The 1884 Atlantic hurricane season was one of only three Atlantic hurricane seasons, along with 1852 and 1858, in which every known tropical cyclone attained hurricane status. Overall, four tropical cyclones developed, three of which made landfall. The first system was initially observed over the northwestern Atlantic Ocean on September 1. It struck Newfoundland the following day, but impact there is unknown. On September 3, the next hurricane developed, though it did not affect land in its duration. The third hurricane struck Georgia, accompanied by damaging waves in north Florida.
Tropical Storm Ophelia may refer to:
The name Chantal has been used for six tropical cyclones in the Atlantic Ocean.
The name Emily has been used for seven tropical cyclones in the Atlantic Ocean, and five tropical cyclones in the Eastern Pacific Ocean. It was used in the Eastern Pacific before the formal naming system was instituted, and then it was used on the old four-year lists. There were also two other Emily-named storms in the Indian Ocean and near Australia.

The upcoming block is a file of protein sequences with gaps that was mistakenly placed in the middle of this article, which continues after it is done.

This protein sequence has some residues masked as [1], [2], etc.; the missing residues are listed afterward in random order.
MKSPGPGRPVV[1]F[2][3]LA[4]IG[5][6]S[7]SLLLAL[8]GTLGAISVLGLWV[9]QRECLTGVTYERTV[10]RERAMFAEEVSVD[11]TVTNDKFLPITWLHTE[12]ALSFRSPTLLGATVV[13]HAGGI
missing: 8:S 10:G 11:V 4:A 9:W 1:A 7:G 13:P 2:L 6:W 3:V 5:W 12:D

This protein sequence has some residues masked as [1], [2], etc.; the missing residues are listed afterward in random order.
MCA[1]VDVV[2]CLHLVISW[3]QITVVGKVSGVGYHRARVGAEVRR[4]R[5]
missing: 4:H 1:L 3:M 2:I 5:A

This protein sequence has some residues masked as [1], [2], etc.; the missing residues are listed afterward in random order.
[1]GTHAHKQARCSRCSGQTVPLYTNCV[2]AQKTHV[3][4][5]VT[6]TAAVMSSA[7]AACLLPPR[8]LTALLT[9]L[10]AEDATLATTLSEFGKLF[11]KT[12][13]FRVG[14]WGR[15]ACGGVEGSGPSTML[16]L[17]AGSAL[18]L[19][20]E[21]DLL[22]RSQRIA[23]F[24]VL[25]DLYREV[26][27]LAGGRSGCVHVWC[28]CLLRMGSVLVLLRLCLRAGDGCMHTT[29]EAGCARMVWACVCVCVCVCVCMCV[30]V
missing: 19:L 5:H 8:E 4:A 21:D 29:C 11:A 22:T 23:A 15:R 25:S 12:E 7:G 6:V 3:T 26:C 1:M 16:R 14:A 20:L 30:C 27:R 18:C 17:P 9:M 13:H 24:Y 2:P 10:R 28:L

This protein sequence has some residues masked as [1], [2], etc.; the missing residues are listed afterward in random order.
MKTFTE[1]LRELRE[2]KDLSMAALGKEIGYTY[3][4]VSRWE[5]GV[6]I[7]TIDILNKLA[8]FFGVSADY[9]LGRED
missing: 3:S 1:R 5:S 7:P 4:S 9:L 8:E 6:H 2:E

The 1970 Canada hurricane was an unnamed tropical cyclone that brought impact to Bermuda and Newfoundland. The fourth hurricane and ninth tropical storm of the annual hurricane season, this system developed northeast of the Bahamas as a subtropical depression on October 12. While tracking northeastward, the system intensified, becoming a subtropical storm on the following day. The subtropical storm transitioned into a tropical cyclone on October 16, and strengthened into a hurricane about twelve hours later. The hurricane later bypassed Bermuda, before further intensifying into a Category 2 hurricane on the Saffir–Simpson hurricane wind scale. Thereafter, the hurricane accelerated rapidly northeastward, and made landfall on the Avalon Peninsula of Newfoundland as a Category 1 hurricane. It transitioned into an extratropical cyclone early on October 17.